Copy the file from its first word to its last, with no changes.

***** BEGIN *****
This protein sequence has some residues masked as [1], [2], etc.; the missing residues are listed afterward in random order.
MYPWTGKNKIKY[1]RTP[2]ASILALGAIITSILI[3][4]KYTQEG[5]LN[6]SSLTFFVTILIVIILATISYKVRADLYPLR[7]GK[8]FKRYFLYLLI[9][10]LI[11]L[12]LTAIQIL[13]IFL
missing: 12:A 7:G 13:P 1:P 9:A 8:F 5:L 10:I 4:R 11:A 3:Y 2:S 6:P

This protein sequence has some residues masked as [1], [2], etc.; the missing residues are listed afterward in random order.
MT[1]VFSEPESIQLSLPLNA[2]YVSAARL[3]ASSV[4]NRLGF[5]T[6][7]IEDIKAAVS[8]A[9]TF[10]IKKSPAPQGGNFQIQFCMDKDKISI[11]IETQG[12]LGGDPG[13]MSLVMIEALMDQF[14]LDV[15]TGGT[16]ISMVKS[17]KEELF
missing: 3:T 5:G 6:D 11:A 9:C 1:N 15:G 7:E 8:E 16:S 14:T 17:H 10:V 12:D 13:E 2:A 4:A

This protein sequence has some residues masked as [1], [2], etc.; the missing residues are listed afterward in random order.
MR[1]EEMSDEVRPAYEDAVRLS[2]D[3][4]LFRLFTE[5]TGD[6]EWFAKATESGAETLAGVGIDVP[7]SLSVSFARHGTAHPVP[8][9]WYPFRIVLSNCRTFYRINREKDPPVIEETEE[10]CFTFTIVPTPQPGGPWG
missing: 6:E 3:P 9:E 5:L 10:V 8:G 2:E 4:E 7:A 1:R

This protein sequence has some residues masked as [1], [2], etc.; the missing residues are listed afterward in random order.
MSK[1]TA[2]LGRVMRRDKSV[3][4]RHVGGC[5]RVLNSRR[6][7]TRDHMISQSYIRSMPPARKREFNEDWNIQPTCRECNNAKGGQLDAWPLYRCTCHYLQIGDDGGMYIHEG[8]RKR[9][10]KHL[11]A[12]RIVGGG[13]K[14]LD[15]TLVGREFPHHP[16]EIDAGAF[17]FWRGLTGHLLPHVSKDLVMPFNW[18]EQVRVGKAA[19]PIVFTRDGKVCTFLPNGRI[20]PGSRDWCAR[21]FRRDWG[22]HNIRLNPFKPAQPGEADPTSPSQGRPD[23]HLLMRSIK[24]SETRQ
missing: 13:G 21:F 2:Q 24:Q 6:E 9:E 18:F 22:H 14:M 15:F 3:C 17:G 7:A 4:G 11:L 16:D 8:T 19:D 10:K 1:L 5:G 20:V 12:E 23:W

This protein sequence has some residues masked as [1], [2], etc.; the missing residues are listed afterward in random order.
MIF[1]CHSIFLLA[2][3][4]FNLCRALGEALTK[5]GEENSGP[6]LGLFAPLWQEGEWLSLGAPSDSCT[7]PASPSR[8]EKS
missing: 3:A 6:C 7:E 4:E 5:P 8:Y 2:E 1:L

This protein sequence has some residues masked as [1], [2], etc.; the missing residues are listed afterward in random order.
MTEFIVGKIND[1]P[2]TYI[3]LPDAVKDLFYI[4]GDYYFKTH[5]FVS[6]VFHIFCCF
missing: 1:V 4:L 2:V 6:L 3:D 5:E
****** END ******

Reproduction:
This protein sequence has some residues masked as [1], [2], etc.; the missing residues are listed afterward in random order.
MYPWTGKNKIKY[1]RTP[2]ASILALGAIITSILI[3][4]KYTQEG[5]LN[6]SSLTFFVTILIVIILATISYKVRADLYPLR[7]GK[8]FKRYFLYLLI[9][10]LI[11]L[12]LTAIQIL[13]IFL
missing: 12:A 7:G 13:P 1:P 9:A 8:F 5:L 10:I 4:R 11:A 3:Y 2:S 6:P

This protein sequence has some residues masked as [1], [2], etc.; the missing residues are listed afterward in random order.
MT[1]VFSEPESIQLSLPLNA[2]YVSAARL[3]ASSV[4]NRLGF[5]T[6][7]IEDIKAAVS[8]A[9]TF[10]IKKSPAPQGGNFQIQFCMDKDKISI[11]IETQG[12]LGGDPG[13]MSLVMIEALMDQF[14]LDV[15]TGGT[16]ISMVKS[17]KEELF
missing: 3:T 5:G 6:D 11:A 9:C 1:N 15:G 7:E 8:E 16:S 14:T 17:H 10:V 12:D 13:E 2:A 4:A

This protein sequence has some residues masked as [1], [2], etc.; the missing residues are listed afterward in random order.
MR[1]EEMSDEVRPAYEDAVRLS[2]D[3][4]LFRLFTE[5]TGD[6]EWFAKATESGAETLAGVGIDVP[7]SLSVSFARHGTAHPVP[8][9]WYPFRIVLSNCRTFYRINREKDPPVIEETEE[10]CFTFTIVPTPQPGGPWG
missing: 6:E 3:P 9:E 5:L 10:V 8:G 2:E 4:E 7:A 1:R

This protein sequence has some residues masked as [1], [2], etc.; the missing residues are listed afterward in random order.
MSK[1]TA[2]LGRVMRRDKSV[3][4]RHVGGC[5]RVLNSRR[6][7]TRDHMISQSYIRSMPPARKREFNEDWNIQPTCRECNNAKGGQLDAWPLYRCTCHYLQIGDDGGMYIHEG[8]RKR[9][10]KHL[11]A[12]RIVGGG[13]K[14]LD[15]TLVGREFPHHP[16]EIDAGAF[17]FWRGLTGHLLPHVSKDLVMPFNW[18]EQVRVGKAA[19]PIVFTRDGKVCTFLPNGRI[20]PGSRDWCAR[21]FRRDWG[22]HNIRLNPFKPAQPGEADPTSPSQGRPD[23]HLLMRSIK[24]SETRQ
missing: 13:G 21:F 2:Q 24:Q 6:E 9:E 18:F 22:H 14:M 15:F 3:C 17:G 7:A 4:G 11:L 16:D 8:T 19:D 10:K 1:L 5:G 20:V 12:E 23:W

This protein sequence has some residues masked as [1], [2], etc.; the missing residues are listed afterward in random order.
MIF[1]CHSIFLLA[2][3][4]FNLCRALGEALTK[5]GEENSGP[6]LGLFAPLWQEGEWLSLGAPSDSCT[7]PASPSR[8]EKS
missing: 3:A 6:C 7:E 4:E 5:P 8:Y 2:E 1:L

This protein sequence has some residues masked as [1], [2], etc.; the missing residues are listed afterward in random order.
MTEFIVGKIND[1]P[2]TYI[3]LPDAVKDLFYI[4]GDYYFKTH[5]FVS[6]VFHIFCCF
missing: 1:V 4:L 2:V 6:L 3:D 5:E